This year NCAC celebrates 40 years on the frontlines of the censorship wars. As we revisit our 40 year history —and the recent history of censorship in the US —we will be looking at how information access, creative freedom and control over what we see and know have changed – or not.
The approach of Memorial Day reminds us how media coverage of war has changed in the last 40 years. The war in Vietnam was the first to be “fought in our living rooms”. TV was a young medium and political coverage on TV even younger. There were three TV networks (plus, after 1967, a fledgling PBS). Millions of families in millions of living rooms were watching the same newscasts. So, when CBS aired Morley Safer’s 1965 news report about the “search and destroy” mission to Cam Ne, the president of the network received an angry phone call from President Lyndon B. Johnson, questioning the network’s patriotism. When Walter Cronkite concluded his 1968 CBS documentary on the Tet offensive saying: “It is increasingly clear to this reporter that the only rational way out will be to negotiate, the President “flipped off the set and said, `If I’ve lost Cronkite, I’ve lost middle America.'”
The role of the media in fueling anti-Vietnam war sentiment may be exaggerated, and there certainly was no lack of government pressure, secrecy, and self-censorship in that era. Nevertheless, media exposure of American activities in Vietnam plainly helped spark opposition to the war; there is no better proof of this than the subsequent efforts to keep war coverage under close government control.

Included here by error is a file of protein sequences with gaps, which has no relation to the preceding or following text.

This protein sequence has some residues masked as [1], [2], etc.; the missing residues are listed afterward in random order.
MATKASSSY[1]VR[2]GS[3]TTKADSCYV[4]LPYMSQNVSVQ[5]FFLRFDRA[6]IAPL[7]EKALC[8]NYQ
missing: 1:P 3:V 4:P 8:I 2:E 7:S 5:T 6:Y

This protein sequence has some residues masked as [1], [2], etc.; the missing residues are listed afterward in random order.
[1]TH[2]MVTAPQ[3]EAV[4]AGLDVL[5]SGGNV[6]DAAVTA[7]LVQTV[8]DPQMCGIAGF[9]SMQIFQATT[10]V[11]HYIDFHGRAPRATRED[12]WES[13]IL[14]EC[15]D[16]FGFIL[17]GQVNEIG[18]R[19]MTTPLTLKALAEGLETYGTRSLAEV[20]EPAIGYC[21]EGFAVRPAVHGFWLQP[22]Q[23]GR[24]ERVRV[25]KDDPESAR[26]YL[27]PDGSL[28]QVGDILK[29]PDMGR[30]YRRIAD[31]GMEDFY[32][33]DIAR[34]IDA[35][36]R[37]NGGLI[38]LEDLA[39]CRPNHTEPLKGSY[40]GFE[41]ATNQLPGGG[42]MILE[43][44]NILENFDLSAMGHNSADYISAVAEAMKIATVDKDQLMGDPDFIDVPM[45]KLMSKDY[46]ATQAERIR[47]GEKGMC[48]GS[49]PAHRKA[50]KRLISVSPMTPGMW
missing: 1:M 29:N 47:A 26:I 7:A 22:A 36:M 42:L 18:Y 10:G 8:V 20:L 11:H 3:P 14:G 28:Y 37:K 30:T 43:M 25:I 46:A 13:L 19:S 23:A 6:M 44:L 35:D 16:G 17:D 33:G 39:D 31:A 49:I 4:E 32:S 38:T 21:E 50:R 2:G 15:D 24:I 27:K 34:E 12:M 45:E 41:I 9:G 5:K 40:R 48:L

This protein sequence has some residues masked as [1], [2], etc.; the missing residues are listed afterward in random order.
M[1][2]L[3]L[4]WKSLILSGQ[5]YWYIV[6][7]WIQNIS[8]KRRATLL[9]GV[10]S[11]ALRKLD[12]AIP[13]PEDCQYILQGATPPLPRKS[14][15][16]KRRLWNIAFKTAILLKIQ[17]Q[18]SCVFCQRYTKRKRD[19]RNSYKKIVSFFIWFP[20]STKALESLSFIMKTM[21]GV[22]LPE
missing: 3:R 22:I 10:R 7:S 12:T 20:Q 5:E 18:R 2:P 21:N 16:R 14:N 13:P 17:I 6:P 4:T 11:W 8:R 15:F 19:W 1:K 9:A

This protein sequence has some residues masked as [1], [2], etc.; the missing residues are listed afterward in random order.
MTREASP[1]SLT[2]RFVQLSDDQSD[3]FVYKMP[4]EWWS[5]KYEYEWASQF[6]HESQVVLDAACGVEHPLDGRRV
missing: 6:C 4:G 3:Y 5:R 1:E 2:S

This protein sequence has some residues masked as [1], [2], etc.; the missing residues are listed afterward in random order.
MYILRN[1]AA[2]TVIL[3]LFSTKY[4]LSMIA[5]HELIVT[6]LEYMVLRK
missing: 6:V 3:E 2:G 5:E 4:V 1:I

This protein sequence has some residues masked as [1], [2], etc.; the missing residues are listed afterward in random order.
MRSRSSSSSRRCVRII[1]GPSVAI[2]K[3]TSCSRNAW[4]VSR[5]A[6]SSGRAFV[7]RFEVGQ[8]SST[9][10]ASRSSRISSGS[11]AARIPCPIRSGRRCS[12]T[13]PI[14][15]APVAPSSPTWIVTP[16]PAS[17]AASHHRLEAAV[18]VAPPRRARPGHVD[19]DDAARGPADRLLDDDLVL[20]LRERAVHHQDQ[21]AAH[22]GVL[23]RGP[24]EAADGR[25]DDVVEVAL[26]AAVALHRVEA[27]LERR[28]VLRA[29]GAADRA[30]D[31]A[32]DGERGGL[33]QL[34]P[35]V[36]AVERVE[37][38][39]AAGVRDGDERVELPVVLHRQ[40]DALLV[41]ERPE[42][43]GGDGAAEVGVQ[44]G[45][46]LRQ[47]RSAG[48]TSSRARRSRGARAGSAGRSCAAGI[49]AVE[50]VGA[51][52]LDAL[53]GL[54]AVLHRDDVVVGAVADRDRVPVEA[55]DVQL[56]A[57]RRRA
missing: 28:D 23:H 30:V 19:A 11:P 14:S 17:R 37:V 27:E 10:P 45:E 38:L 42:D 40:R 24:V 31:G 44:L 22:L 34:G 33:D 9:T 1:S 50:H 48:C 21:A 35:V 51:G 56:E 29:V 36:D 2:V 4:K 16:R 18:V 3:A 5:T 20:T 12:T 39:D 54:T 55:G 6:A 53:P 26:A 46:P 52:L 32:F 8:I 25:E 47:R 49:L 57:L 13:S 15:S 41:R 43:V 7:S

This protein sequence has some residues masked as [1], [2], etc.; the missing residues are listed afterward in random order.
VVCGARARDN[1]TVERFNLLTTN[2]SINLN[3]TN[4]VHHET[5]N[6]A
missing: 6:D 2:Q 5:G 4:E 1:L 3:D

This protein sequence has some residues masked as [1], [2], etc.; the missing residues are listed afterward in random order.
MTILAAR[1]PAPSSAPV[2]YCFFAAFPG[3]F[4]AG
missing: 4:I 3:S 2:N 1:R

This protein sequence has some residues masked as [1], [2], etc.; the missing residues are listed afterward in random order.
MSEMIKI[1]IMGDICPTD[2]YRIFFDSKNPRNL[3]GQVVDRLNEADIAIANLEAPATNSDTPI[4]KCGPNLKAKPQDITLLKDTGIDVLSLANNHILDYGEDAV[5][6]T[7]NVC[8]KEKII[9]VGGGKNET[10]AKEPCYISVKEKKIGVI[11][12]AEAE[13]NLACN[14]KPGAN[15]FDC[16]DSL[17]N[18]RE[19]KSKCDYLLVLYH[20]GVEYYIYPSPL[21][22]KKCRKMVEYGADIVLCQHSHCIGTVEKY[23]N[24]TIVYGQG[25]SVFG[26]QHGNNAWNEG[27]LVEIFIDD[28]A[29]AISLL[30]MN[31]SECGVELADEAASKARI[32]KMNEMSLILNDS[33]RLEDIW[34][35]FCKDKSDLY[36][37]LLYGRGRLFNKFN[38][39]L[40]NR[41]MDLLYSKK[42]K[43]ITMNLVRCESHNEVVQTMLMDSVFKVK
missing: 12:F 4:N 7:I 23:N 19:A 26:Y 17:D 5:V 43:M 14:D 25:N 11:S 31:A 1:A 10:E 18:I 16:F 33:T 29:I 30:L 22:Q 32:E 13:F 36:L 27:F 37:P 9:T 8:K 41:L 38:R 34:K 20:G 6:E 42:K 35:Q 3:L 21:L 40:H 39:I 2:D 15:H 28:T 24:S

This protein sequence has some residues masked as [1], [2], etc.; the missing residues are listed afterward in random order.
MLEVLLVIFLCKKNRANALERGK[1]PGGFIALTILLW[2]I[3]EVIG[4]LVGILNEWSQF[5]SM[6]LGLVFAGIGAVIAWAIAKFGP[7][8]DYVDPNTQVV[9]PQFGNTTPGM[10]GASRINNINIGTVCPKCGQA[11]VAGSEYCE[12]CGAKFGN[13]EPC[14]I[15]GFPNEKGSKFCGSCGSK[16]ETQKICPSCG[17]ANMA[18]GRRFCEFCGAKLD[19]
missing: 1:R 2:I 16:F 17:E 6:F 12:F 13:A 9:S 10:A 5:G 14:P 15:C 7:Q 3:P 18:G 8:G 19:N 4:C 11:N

We watched the First Gulf War as if it were an abstraction seen from far away, involving bombs and machines, but not humans. Fast forwarding to post 9/11 war coverage: we now saw reporters “embedded” with troops, living in close quarters with them and allowed tightly controlled access to military action and its consequences for civilian populations; we had staged media events like the bringing down of the Saddam Hussein statue in Baghdad, or President Bush’s Mission Accomplished press spectacle; and we had a reprise of the First Gulf War rules against the photography of coffins of soldiers killed in action.
In a word, the war story coming through big media was carefully controlled. At the same time, however, there has been a virtual explosion of first person reports filmed on cellphones and distributed online.
The battle over control of information is never finally won or finally lost. While government is exercising more control over mainstream media’s war reporting, there are many more alternative sources of information. There are citizen witnesses, independent reporters, bloggers, whistleblowers, and leakers of inconvenient information. These provide the raw materials for many a contradictory narrative. But in terms of influencing public opinion and provoking a public response, the main media outlets still lead: the revelations about torture of Iraqi prisoners at Abu Ghraib were widely publicized through easily shared images on cellphone cameras, but it was the investigative reporting of Seymour Hersh published in and featured on CBS that made it a public scandal. The news that most often shapes policy is still the news that enters the living room, and this news is more controlled than ever.